Gibson ES-339 review

  • £1199
  • $3527
The ES-339 top is laminate maple and poplar which is pressed and lightly arched

MusicRadar Verdict

It would seem Gibson has at last turned a corner in terms of quality and consistency. Not only is the ES-339 a great guitar at an even better price, it's undoubtedly one of the best new Gibsons we've ever played.


  • +

    Everything – concept, build, finishing and sounds.


  • -

    Heavier than a classic ES-335, but we can live with that.

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Celebrating its 50th birthday in 2008, Gibson's ES-335 is rightly considered an electric guitar icon. Unlike the Les Paul, which went through numerous changes before the Standard was born in 1958, the ES-335 was perfectly conceived from the off.

Yet that hasn't stopped Gibson tinkering with the design over the years. And if there is a criticism of the ES-335, it's that it's just too big for many players.

Most recently Gibson addressed the dilemma with the ES-336 (which became the still available CS-336) launched, ironically in terms of the UK market, in 1996 at the height of Britpop when sales of the original-style ES-335 and Epiphone semis were at a high point.

The ES-346 followed a year later (technically still available in the form of the Paul Jackson Jr signature). Both are downsized semis but, unlike the ES-335's maple laminate construction, the back is channelled out from solid mahogany and the top from solid maple.

"You'd better get in the queue behind us before, in terms of price, someone at Gibson realises they've made a terrible mistake. It really is that good."

Move on to 2007 and out pops the ES-339 from Gibson's Memphis Custom Shop, similar in size to the 336/346 but made from maple-faced laminate top, back and sides with a maple centre block - a mini version of an ES-335.

Measuring 362mm (14.25-inches) wide and 425mm (16.75-inches) long, the ES-339 is smaller than the 406mm (16-inch) x 483mm (19-inch) ES-335. Rim depth is virtually identical at just under 44mm (1.75 inches).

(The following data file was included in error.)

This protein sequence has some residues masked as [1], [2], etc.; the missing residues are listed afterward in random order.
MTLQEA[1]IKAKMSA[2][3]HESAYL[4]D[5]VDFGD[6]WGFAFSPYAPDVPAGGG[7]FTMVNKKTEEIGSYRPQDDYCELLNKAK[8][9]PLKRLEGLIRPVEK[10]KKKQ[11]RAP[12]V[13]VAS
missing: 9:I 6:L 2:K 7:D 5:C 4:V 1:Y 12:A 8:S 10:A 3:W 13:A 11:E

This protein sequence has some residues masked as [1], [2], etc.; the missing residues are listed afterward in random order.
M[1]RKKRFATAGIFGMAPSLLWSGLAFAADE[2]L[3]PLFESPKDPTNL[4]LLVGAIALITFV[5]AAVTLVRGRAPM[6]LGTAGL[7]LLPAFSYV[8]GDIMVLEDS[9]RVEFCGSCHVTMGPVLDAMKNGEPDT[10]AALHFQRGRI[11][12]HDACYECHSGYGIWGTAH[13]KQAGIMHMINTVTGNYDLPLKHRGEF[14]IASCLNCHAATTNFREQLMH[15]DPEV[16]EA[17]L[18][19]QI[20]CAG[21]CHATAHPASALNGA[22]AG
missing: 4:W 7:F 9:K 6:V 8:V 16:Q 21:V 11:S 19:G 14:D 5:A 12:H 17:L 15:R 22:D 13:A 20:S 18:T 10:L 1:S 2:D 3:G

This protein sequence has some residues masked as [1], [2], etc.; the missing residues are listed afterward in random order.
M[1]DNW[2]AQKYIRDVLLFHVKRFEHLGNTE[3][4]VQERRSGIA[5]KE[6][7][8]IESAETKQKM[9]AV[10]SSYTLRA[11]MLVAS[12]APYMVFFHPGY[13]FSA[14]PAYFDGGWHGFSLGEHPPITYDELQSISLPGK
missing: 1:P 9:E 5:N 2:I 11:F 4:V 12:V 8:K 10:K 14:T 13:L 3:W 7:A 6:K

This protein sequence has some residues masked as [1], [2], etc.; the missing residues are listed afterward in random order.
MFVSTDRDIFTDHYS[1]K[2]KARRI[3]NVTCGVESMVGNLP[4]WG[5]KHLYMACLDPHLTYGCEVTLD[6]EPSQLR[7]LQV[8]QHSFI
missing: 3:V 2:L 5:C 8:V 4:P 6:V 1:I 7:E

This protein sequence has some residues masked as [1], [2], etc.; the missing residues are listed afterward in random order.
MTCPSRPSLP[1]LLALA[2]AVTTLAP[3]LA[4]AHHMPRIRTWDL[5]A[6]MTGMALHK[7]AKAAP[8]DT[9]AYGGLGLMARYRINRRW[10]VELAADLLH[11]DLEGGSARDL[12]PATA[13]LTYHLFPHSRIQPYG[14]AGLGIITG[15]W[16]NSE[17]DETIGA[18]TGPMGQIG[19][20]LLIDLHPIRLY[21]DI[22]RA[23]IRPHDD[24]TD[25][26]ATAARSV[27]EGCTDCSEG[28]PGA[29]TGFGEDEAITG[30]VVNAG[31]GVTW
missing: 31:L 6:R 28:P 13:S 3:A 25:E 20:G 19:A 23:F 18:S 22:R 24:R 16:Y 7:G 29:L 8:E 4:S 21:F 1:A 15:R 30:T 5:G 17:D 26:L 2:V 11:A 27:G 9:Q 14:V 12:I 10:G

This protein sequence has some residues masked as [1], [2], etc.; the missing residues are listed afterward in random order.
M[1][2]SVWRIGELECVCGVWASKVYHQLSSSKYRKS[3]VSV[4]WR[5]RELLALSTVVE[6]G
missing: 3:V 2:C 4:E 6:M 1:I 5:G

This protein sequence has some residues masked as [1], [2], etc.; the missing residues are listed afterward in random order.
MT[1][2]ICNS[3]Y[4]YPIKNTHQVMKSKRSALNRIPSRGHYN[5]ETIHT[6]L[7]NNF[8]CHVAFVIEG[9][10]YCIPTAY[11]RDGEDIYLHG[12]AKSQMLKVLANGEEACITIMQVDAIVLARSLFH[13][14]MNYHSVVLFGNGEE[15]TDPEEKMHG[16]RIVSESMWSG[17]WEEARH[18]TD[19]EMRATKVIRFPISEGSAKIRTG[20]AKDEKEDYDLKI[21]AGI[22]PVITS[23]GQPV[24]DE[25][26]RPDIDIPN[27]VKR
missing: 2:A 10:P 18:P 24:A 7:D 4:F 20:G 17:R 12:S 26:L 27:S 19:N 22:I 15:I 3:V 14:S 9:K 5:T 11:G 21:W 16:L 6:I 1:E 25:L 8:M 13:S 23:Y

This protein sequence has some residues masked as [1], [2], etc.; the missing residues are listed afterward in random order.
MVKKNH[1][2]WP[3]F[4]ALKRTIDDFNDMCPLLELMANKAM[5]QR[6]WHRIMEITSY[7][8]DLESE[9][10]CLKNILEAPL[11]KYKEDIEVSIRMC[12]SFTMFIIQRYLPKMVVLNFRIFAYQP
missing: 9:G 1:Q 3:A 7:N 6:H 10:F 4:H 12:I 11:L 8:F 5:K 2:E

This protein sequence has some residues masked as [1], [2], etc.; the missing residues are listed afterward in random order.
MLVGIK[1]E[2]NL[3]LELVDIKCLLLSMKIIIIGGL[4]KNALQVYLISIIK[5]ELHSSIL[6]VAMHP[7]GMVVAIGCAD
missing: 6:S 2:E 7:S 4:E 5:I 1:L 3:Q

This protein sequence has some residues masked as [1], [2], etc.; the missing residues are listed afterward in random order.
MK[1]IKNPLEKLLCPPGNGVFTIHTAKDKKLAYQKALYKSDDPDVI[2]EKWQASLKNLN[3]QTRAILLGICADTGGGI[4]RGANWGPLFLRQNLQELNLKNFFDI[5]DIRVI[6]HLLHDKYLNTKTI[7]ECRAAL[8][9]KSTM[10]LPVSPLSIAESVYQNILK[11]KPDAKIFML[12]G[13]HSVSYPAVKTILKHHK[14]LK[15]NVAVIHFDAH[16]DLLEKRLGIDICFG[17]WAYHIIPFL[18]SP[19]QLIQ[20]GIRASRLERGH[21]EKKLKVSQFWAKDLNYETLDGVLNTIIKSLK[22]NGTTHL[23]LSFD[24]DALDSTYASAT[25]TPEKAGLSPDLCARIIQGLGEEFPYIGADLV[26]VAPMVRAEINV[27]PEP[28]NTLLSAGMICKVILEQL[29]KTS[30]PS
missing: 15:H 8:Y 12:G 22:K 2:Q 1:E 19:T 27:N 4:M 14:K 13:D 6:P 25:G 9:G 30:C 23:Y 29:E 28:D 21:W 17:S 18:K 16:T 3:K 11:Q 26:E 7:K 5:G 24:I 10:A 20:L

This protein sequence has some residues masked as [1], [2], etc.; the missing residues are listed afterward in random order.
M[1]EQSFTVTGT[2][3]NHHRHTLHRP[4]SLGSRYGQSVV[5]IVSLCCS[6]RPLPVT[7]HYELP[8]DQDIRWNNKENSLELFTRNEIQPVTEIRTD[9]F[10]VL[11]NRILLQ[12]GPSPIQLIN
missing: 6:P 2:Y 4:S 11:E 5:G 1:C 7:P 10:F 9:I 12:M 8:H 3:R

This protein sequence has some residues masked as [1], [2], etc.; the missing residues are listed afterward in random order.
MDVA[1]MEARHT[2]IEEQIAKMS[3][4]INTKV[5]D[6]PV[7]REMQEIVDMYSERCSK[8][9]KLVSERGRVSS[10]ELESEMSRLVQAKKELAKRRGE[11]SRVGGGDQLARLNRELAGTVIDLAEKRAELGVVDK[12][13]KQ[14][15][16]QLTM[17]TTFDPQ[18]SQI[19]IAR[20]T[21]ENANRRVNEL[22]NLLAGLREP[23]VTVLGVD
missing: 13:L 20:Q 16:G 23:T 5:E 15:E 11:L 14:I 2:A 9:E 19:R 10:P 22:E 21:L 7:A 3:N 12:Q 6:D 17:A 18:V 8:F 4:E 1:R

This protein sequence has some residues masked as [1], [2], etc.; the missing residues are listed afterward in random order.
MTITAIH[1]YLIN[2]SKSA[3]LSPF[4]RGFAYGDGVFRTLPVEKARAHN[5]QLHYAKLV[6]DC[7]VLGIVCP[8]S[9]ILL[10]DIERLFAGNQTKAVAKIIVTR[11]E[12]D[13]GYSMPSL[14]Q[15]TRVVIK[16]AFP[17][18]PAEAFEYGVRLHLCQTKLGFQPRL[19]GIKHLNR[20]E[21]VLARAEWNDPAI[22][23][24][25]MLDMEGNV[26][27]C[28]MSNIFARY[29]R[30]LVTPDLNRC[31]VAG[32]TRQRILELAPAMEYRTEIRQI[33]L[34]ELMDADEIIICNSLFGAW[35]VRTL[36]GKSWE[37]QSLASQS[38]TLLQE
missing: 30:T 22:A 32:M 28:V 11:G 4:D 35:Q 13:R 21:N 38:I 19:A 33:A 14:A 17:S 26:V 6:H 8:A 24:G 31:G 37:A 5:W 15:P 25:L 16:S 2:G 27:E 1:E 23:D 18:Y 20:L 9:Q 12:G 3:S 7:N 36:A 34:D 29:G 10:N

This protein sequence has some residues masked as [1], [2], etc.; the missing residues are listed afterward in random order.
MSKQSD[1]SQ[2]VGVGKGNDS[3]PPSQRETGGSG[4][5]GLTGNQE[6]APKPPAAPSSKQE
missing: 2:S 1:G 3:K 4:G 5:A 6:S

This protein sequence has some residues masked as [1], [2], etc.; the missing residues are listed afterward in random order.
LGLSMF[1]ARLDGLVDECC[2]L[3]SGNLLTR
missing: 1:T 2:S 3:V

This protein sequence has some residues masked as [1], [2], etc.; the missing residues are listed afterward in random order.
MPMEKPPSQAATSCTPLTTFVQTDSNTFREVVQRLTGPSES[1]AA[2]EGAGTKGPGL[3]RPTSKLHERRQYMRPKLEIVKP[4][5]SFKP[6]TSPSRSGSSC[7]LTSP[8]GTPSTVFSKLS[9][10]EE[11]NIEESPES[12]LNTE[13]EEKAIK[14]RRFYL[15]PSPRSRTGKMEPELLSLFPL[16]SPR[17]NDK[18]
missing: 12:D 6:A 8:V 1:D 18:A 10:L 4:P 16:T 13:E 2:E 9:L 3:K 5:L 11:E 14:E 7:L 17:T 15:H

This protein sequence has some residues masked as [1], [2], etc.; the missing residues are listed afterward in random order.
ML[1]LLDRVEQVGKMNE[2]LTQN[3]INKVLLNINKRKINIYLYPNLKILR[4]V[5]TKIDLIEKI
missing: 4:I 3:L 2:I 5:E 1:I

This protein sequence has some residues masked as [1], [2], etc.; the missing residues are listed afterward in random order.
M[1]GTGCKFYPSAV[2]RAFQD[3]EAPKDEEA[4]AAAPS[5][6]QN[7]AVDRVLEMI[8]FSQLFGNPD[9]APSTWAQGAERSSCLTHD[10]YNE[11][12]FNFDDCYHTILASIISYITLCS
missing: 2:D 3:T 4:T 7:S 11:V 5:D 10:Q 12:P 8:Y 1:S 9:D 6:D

It's made in almost exactly the same way: the pressed, lightly arched laminate top and back glued to laminate sides, the gluing area increased by tidily kerfed linings. The ES-335's masterstroke, its centre block, is retained here too: mainly maple with spruce 'cushions' between the arched top and back.

It's all tidily done and clearly visible through the f-holes, which are unbound, but have the edges - and the otherwise visible laminate layers - nicely disguised with a matt black paint.

Finishing can be very variable on modern Gibson guitars. The company still uses nitro-cellulose for all but its start-up models but here, not only is the old-style sunburst perfectly coloured (black to deep brown to a golden yellow centre, the single strip edge binding a beautiful nicotine coloured vintage hue) but also highly glossed, if not technically as mirror-flat as we've come to expect from other USA brands.

A problem? Not at all. The one-piece quartersawn mahogany neck is left 'natural' (probably coloured a deeper brown by the grain filler) once the 'bursting over the tidy heel fades away; the head is back-angled 17 degrees and faced in jet black with the classic pearl inlaid, and slightly yellowed, brand logo and crown motif.

The tuners suit the vintage vibe: Gibson Deluxe logo'd Kluson-style with slightly too dark and opaque 'tulip' buttons.

The obvious quality continues with the deep purple-tinged brown Indian rosewood fingerboard with quite chunky and tall wire (approx 2.29mm x 1.3mm) that's really well rounded and finished - not always the case with modern production Gibsons that seem to have virtually square section frets.

This is the result, it seems, of using the computer-controlled Plek machine to level and finish the frets. Gibson is one of the few to add the binding after the 'board is fretted, resulting in a 'nib' of binding at each fret end.

The binding thickness is greater than on a vintage model so this method not only reduces the playable width of the 'board but those nibs can come away from the fret and you can find the high E falls into the gap. But not here - the nibs are dressed away and while that doesn't alter the slightly narrower width, it feels fine.

In terms of overall shape the ES-339 is offered with two neck sizes: "a 30/60 neck has the slim, wide feel of an early 1960s Gibson, with an extra 0.030-inches of depth," says Gibson. The second is "a heftier '59 neck profile". It's the latter we have here: in depth it's 23mm at the first, 25.6mm at the 12th - a big feeling neck with rounded shoulders and a slight flat to the back.

The hardware and electrics are what you'd expect. Two covered '57 Classic humbuckers are the pickups of choice, and the control layout is the same as an ES-335 except the output jack is side-mounted, which will be a plus point for many players.